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Extraterritoriality of EU law and human rights after Lisbon: The case of trade and public procurement: Conclusion

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      This is a conclusion to a special issue on extraterritoriality on EU law and human rights. It offers some reflections on the articles in the special issue, in particular from the perspective of public international law and international trade law. In this context, it looks at the distinction between the right of a State to regulate activities beyond its jurisdiction, and its obligation – including under human rights law – to do so. It also looks at how the answer might differ according to whether the form of regulation is direct or – especially common in international trade law, where the direct object of regulation relates to access to a domestic market – indirect.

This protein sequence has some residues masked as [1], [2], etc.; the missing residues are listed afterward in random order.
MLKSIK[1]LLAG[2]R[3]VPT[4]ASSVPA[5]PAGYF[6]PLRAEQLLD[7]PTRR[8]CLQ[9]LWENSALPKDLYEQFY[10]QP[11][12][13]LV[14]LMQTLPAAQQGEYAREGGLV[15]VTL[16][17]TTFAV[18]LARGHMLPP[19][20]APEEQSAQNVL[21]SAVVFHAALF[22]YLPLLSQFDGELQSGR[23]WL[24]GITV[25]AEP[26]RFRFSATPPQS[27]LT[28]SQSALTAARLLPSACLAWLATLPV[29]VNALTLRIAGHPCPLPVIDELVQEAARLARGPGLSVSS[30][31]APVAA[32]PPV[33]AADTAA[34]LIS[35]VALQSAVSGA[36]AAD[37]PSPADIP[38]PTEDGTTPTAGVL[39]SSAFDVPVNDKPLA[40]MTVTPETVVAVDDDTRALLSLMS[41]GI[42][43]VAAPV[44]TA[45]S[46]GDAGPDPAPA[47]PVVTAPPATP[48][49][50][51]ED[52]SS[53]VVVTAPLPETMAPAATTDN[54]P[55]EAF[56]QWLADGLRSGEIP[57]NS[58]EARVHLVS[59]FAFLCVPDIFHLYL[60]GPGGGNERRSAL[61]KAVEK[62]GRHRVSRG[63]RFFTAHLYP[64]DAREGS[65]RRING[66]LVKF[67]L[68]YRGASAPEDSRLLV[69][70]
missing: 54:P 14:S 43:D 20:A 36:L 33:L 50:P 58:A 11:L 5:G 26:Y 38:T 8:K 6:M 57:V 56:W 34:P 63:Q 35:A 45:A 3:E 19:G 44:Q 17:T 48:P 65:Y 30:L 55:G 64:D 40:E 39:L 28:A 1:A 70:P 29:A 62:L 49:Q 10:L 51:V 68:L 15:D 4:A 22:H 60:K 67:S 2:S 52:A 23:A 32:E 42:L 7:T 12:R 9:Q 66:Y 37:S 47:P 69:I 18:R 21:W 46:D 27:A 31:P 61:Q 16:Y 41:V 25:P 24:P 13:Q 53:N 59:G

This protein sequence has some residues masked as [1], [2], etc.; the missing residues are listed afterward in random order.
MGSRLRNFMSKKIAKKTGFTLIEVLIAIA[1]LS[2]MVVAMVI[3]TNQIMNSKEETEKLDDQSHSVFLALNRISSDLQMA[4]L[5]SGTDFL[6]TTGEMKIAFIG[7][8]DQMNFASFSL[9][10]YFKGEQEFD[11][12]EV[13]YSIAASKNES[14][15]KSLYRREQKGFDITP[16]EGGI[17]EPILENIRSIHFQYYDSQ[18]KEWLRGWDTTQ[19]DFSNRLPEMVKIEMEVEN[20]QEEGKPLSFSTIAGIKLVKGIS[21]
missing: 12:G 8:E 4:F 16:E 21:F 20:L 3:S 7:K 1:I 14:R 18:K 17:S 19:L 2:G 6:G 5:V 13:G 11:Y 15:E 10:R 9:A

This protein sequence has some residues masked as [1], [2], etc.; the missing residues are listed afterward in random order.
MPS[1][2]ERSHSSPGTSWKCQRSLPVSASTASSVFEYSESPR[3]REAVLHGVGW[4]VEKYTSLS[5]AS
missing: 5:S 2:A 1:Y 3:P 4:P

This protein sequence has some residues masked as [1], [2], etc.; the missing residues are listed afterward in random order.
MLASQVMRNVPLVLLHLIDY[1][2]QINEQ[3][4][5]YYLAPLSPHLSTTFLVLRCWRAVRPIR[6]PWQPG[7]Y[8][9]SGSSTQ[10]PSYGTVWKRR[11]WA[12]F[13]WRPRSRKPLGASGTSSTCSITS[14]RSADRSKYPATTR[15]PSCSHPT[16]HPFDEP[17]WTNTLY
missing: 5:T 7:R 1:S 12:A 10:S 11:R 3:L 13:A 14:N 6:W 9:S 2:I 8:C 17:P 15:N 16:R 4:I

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      Reader in International Law, University of Cambridge
      Author notes
      Europe and the World: A law review
      Eur. World
      UCL Press
      10 October 2018
      : 2
      : 1
      © 2018, Lorand Bartels.

      This is an open access article distributed under the terms of the Creative Commons Attribution License (CC BY) 4.0, which permits unrestricted use, distribution and reproduction in any medium, provided the original author and source are credited • DOI:

      Pages: 3
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      L Bartels, ‘Extraterritoriality of EU law and human rights after Lisbon: The case of trade and public procurement: Conclusion’ [2018] 2( 1): 8. Europe and the World: A law review [3]. DOI:


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